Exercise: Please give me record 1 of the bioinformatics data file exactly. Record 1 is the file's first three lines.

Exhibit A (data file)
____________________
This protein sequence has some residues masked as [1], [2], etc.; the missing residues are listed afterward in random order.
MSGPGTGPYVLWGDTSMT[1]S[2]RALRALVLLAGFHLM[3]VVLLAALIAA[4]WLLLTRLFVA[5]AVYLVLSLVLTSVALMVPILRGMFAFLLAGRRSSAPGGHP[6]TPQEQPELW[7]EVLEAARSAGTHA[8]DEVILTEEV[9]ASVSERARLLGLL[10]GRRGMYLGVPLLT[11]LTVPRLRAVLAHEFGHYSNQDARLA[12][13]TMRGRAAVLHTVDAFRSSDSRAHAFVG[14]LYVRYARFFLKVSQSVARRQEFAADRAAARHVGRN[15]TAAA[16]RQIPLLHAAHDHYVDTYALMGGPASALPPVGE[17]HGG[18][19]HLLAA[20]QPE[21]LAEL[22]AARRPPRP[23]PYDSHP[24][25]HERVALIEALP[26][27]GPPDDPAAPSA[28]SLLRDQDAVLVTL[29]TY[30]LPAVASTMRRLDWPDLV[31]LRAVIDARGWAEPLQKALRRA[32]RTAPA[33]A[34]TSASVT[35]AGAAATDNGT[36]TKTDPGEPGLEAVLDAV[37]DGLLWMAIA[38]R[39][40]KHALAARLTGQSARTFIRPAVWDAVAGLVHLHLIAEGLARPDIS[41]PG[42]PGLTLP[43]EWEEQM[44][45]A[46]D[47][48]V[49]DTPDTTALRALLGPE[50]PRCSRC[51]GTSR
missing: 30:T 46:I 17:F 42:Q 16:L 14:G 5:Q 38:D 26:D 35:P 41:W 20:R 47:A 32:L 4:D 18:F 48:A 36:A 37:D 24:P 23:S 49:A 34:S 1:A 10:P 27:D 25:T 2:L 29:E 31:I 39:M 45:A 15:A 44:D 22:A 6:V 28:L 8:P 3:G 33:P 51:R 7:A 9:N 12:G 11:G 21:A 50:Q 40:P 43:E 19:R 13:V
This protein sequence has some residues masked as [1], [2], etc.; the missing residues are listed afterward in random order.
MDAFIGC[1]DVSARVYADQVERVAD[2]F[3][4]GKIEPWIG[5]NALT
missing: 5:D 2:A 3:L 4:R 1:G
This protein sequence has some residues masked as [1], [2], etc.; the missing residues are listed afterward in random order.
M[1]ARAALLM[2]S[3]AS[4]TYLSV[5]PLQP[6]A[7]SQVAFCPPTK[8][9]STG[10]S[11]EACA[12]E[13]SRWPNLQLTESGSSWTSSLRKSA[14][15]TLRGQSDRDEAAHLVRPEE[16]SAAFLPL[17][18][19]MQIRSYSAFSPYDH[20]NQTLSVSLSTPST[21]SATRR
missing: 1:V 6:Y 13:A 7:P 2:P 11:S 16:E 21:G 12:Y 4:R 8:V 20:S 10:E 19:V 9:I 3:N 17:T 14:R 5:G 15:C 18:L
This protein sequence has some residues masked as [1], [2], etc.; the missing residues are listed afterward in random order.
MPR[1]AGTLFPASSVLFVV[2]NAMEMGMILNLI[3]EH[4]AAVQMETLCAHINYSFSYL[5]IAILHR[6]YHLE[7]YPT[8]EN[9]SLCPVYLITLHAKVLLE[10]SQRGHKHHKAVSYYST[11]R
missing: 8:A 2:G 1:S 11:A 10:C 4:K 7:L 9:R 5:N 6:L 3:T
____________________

This protein sequence has some residues masked as [1], [2], etc.; the missing residues are listed afterward in random order.
MSGPGTGPYVLWGDTSMT[1]S[2]RALRALVLLAGFHLM[3]VVLLAALIAA[4]WLLLTRLFVA[5]AVYLVLSLVLTSVALMVPILRGMFAFLLAGRRSSAPGGHP[6]TPQEQPELW[7]EVLEAARSAGTHA[8]DEVILTEEV[9]ASVSERARLLGLL[10]GRRGMYLGVPLLT[11]LTVPRLRAVLAHEFGHYSNQDARLA[12][13]TMRGRAAVLHTVDAFRSSDSRAHAFVG[14]LYVRYARFFLKVSQSVARRQEFAADRAAARHVGRN[15]TAAA[16]RQIPLLHAAHDHYVDTYALMGGPASALPPVGE[17]HGG[18][19]HLLAA[20]QPE[21]LAEL[22]AARRPPRP[23]PYDSHP[24][25]HERVALIEALP[26][27]GPPDDPAAPSA[28]SLLRDQDAVLVTL[29]TY[30]LPAVASTMRRLDWPDLV[31]LRAVIDARGWAEPLQKALRRA[32]RTAPA[33]A[34]TSASVT[35]AGAAATDNGT[36]TKTDPGEPGLEAVLDAV[37]DGLLWMAIA[38]R[39][40]KHALAARLTGQSARTFIRPAVWDAVAGLVHLHLIAEGLARPDIS[41]PG[42]PGLTLP[43]EWEEQM[44][45]A[46]D[47][48]V[49]DTPDTTALRALLGPE[50]PRCSRC[51]GTSR
missing: 30:T 46:I 17:F 42:Q 16:L 14:G 5:Q 38:D 26:D 35:P 41:W 20:R 47:A 32:L 4:D 18:F 48:A 36:A 37:D 24:P 23:S 49:A 34:S 1:A 10:P 27:D 25:T 2:L 29:E 31:I 39:M 45:A 15:A 44:D 22:A 6:V 28:L 8:P 3:G 33:P 51:R 7:A 9:N 12:G 11:G 21:A 50:Q 40:P 43:E 19:R 13:V